It may seem like this kind of open letter to progressives in support of a “safe states” strategy would help the Green Party or an alternative force to corporate Democratic politics grow, but what it does is discourage citizens from going too far outside the confines of the Democratic Party. And, so long as Democratic candidates for president like Obama can be sure of the progressive vote, they do not care what progressives do in between elections or how fierce they are in their advocacy between elections. As the Obama administration has proven on a vast array of issues, they can easily tune the “Professional Left” out and go about business as usual.
Lance Selfa, author of Democrats: A Critical History, writes in his book the candidacy of Cobb was a result of liberal or progressive forces working with people within the Green Party to ensure there was no meaningful challenge to the “militaristic hyper-cautious Kerry campaign.” Nader ran as an independent and received more votes than Cobb, despite the fact that his campaign was understaffed and underfunded and liberal forces were viciously attacking him. And the result of Cobb’s “safe states” campaign was that it lost “ballot status” or recognition as a political party in at least seven states.
If third party candidacies are to create space for the impossible by putting pressure on the candidates from the Republican and Democratic parties, then a “safe states” strategy or any kind of strategic voting must be regarded as something that reinforces the status quo. The progressive leaders prescribing this strategy recognize the electoral process is corrupt and deficient yet they are timid and unwilling to wage an organized action that might have an outcome that outraged a mass of people and forced political leaders into a situation where significant electoral reforms were necessary.
Howie Hawkins, a Green Party activist, has said, “Popular Front, fusion, inside-outside and safe states are all of the same genus of lesser evilism. By relying on the liberal wing of the corporate power structure to defend us from its right wing, the left surrenders its own voice and very identity as an alternative to corporate domination. And history shows, when push comes to shove, that the corporate liberals ally with their conservative counterparts against the people. “
Moreover, one should not consider it settled that Mitt Romney would, if president, outlaw abortion or bomb Iran. In 1973, when the Supreme Court decided Roe v. Wade, it was filled with conservative appointees. Richard Nixon opposed choice for women and was president. Yet, thousands of women and men demonstrated for a women’s rights in the years preceding the decision and created a climate where the Supreme Court decided they should issue a decision that would essentially legalize abortion. Nixon ended the Vietnam War because of the strength of the antiwar movement.
The Future of This Democratic Republic
The details of Obama’s policy positions, his actions and what he said he would do but did not do in his first term can be gone over with a fine-toothed comb. One can make a pretty solid hypothetical and empirical case that he would be just as toxic to progressive causes as Romney would be in his second term and Romney would have to struggle as president to outdo Obama on some very key issues. However, too much emphasis on their identities and what one predicts they will or will not do obscures the future focus, which people should have.
From a left perspective, there should be a concern about what investments of time, energy and resources do to the left. It is unclear what progressive leaders or progressive media organizations gain from telling their readers they endorse a vote for Obama without illusions when they editorially oppose a majority of what he has done or failed to do. It is not like those counting votes can see in the tally the number of people who voted with illusions and no illusions and make a differentiation. The votes still amount to a vote for Obama and the tacit endorsement diminishes the power leaders or organizations would have had if they had been silent and not made some collective announcement.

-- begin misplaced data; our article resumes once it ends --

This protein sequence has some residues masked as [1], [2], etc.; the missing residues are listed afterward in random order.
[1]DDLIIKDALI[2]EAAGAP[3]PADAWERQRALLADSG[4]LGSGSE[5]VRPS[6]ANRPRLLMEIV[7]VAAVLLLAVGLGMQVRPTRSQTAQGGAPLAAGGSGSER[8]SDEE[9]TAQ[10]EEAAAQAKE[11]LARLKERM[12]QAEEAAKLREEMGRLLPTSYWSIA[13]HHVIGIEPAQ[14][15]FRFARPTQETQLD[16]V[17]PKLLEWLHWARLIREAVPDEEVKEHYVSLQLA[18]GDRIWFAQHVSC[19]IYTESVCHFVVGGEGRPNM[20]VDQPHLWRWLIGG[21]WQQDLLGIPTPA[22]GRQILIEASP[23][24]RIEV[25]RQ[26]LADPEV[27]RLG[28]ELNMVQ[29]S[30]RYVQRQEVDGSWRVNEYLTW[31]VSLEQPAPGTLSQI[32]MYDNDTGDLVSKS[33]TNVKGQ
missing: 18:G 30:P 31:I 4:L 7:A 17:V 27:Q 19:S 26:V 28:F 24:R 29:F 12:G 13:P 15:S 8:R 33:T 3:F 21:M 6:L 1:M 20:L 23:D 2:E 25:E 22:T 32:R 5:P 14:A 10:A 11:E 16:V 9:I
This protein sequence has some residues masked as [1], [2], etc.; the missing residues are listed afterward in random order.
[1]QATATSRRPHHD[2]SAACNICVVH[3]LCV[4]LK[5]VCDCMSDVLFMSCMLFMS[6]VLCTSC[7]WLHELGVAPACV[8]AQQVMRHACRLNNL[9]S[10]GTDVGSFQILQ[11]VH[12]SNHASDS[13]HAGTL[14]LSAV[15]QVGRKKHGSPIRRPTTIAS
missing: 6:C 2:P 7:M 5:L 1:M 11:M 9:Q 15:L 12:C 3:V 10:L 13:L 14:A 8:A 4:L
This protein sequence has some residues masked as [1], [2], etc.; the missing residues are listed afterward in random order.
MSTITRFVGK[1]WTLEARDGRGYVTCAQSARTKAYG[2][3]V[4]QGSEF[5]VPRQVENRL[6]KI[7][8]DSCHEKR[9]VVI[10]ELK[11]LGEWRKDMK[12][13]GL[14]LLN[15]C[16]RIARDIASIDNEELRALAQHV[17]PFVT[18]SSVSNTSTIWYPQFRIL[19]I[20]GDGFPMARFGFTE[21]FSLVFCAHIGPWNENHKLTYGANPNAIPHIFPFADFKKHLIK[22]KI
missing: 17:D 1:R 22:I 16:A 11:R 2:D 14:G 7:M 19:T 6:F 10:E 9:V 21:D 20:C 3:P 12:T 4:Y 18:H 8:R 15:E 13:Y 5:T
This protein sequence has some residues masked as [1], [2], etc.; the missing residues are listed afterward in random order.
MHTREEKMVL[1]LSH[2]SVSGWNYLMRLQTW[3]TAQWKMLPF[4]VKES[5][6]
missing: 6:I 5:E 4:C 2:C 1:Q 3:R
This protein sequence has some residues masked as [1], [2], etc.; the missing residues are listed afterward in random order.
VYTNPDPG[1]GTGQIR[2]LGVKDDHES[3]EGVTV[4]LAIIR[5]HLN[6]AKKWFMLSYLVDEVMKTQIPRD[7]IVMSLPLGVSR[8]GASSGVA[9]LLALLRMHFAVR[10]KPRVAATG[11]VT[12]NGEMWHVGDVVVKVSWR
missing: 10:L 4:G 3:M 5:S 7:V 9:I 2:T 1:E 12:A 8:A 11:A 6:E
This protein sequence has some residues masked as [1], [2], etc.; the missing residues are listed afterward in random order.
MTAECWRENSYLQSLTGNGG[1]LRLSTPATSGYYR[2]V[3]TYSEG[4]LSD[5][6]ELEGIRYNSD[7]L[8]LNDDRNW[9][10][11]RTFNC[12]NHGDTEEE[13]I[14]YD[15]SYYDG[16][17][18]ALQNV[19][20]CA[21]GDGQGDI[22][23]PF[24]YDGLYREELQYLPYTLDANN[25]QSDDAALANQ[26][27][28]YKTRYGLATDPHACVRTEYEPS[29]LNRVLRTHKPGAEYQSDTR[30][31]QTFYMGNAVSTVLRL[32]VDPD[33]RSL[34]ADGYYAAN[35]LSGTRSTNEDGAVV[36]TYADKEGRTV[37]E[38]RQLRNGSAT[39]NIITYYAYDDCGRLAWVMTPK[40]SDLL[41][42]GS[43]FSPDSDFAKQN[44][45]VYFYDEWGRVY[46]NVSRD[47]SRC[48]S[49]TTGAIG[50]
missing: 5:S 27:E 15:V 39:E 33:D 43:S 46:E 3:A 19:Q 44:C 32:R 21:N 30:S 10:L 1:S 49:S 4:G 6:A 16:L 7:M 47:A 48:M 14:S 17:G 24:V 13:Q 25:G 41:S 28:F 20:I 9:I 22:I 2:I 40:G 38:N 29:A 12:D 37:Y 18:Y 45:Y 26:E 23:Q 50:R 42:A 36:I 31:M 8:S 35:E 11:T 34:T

Moreover, these elections where people make decisions about whether they’ve reached a point where they can break with the two-party system or not are bigger than building a left. Opposing unbridled militarism, unchecked executive power or the further transformation of the federal government into an oligarchy or plutocracy is not left wing. There is broad support for this opposition from the grassroots across the political spectrum. That is because militarism, executive power and plutocratic policies come from what the late Sen. George McGovern called the “empty decaying void” of the “establishment center.”
Those who support candidates outside the two-party system show the utmost concern for the health of America as a democratic republic. They truly demonstrate a commitment to a future where elections are more democratized, where the people have more of a voice. Their votes help to create the space for any movement to reform the electoral process by instituting instant run-off voting, ranked-choice voting, abolishing the Electoral College, getting money out of politics, abandoning the Commission on Presidential Debates, reforming draconian ballot access laws or imposing term limits on members of Congress, etc. After all, it is tough to imagine any movement for meaningful electoral reform having any power if that power is not a factor in elections somehow.
Zinn recognized, “Historically, government, whether in the hands of Republicans or Democrats, conservatives or liberals, has failed its responsibilities, until forced to by direct action: sit-ins and Freedom Rides for the rights of black people, strikes and boycotts for the rights of workers, mutinies and desertions of soldiers in order to stop a war.” Voting, to Zinn, was “easy and marginally useful.” But it is not how he would ever expect the people to stop a president from committing any heinous or appalling act, like making it illegal for women to get abortions or starting another bloody and endless war.
Progressives should take this seriously. Movements are fairly weak in this country and, to the extent that they become powerful, they almost always trade their power away too quickly once the Democratic Party leadership recognizes they pose a threat to the current order. Were there healthy and sustainable movements in this country that had the power to affect and/or effect change, the hysteria about some fellow citizen’s third party vote going to elect Romney over Obama would be even more nonsense. One would be confident those movements would be present after Election Day to force whomever was in office to do whatever the fierce urgency of now required.